IN his 36th year of umpiring country football, umpiring stalwart Barry Lawrence is set to tick off his 900th game with the Latrobe Valley Umpires Association this Saturday.

Lawrence will step out for the occasion when Morwell takes on Warragul in Round 7 of the Gippsland League at Morwell Recreation Reserve.

Reflecting on the journey, Lawrence can still remember how things were back when he started.

“When I began umpiring in 1989, the VFL were banishing umpires to the bush and we would have one of their umpires and one of ours in all Latrobe Valley senior games each weekend,” he said.

“We had a large compliment of umpires and if you didn’t have a game, you had to ring the secretary on Saturday morning to see if there were any changes.

“I, like most, trained four or five days a week and if we didn’t turn up to training to learn our craft, we didn’t get a game.”

On the field, Lawrence has been involved in a number of senior Grand Finals in the Gippsland and Mid Gippsland Football-Netball League, as well a VFL Under 16 carnival, and a number of marquee and umpire milestone games.

However, he believed his biggest role has been off the field.

“I’ve taken on a number of roles in an off-field capacity over the years, president, director of umpiring, junior development, committee and social committee, and (I) have been the boundary umpire coach for 18 years,” he said.

“The main reason I have kept involved has been the people you meet in football, my love for the panel, its members and country football, and the massive support I have had from my family.”

The work Lawrence has put into off-field work has been recognised with life membership to the LVUA in 1998, outstanding services to the LVUA, and he even has a perpetual shield named in his honour.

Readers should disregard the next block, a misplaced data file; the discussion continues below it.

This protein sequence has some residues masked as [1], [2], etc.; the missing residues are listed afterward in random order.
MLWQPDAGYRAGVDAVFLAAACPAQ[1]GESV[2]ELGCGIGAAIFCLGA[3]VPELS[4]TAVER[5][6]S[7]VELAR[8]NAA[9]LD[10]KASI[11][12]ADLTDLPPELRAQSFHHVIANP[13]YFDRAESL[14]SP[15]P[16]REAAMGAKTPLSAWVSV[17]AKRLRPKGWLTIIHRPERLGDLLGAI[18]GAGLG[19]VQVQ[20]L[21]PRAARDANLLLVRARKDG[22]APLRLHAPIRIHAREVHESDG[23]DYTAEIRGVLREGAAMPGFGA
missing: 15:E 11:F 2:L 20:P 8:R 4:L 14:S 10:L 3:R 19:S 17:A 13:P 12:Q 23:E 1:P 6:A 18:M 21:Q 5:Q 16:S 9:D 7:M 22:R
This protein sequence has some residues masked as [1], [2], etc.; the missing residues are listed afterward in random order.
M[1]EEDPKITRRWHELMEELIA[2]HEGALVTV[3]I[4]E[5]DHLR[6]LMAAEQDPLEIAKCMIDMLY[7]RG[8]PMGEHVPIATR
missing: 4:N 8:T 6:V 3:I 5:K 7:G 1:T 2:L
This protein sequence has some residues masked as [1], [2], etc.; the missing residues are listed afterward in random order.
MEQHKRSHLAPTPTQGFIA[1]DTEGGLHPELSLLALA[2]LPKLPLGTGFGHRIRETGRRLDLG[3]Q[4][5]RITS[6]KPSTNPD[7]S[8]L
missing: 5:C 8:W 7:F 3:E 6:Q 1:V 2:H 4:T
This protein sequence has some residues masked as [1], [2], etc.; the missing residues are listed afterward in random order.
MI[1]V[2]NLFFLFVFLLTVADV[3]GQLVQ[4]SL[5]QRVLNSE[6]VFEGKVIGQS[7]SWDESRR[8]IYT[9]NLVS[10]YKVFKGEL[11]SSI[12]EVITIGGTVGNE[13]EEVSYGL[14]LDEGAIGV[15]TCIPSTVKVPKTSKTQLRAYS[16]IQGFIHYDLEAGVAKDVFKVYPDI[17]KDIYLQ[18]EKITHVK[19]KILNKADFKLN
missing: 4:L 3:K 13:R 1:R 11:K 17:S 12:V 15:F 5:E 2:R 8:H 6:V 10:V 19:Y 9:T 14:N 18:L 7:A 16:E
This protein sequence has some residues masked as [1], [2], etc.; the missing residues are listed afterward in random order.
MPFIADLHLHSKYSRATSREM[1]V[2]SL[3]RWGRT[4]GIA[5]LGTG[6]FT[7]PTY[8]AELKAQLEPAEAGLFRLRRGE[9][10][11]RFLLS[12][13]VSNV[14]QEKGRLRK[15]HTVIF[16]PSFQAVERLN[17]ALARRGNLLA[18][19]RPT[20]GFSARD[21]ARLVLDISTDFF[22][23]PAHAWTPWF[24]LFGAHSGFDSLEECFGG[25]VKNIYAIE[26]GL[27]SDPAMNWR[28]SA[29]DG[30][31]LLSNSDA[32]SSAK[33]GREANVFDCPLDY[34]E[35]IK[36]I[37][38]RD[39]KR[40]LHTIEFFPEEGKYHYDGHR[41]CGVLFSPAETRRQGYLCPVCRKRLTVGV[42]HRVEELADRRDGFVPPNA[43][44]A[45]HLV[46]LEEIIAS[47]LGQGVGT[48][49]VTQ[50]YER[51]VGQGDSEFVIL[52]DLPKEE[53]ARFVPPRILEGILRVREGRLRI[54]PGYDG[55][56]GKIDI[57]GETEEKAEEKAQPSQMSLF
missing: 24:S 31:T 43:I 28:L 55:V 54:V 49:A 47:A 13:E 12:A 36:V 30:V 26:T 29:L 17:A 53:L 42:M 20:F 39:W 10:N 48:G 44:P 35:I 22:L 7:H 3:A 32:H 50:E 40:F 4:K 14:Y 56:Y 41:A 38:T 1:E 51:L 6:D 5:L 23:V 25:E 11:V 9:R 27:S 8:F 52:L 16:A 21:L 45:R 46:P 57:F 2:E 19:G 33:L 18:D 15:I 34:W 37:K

Recognition: Barry Lawrence, with wife Janine, receiving an award for his years of service to football from AFL Victoria. Photograph supplied

“As a coach I have enjoyed mentoring and training many young girls and boys taking to the field for their first game and watching local lads I’ve had the pleasure of working with and helping to develop running on the big stage with the VFL or AFL,” he said.

The level of football in the Latrobe Valley grew in Lawrence’s early days, with clubs opting to recruit VFL stars to increase the level of competition.

From an umpiring perspective too, Lawrence has worked with a number of big names in Latrobe Valley umpiring circles.

“I have been fortunate enough to work with some very talented and committed people in umpiring, Les Ponton, Peter Box, Tim Pianta, Rex McGowan and Bryan Sultana, in an off-field capacity. Darren Fletcher, Ian Green, Steve Buhagiar, Sean Maxwell, James Heland and the long-serving Don Wight and Peter North, and many other umpiring friends in an on-field capacity, and (I) have the blessing of my family to keep going,” he said.

Umpiring panels are currently struggling to cover their full list of games each week, and the LVUA welcome anyone, male or female, that wants to take on umpiring.

“It’s not as daunting as it looks, there are a lot of support programs, very friendly people and panels provide great coaching and on and off field support,” Lawrence said.

“Teams and leagues are very supportive. Every time we cross that white line it’s all about the game, and the players there won’t get a game without umpires, so I urge people to support their clubs by being positive towards the players and umpires, taking on roles to support country football and netball, and seriously look at giving umpiring a go.

“You meet great people, learn new skills, earn money and it looks good on your resume.”

Incredible: Barry Lawrence will step onto the field for his 900th game this weekend. Photograph supplied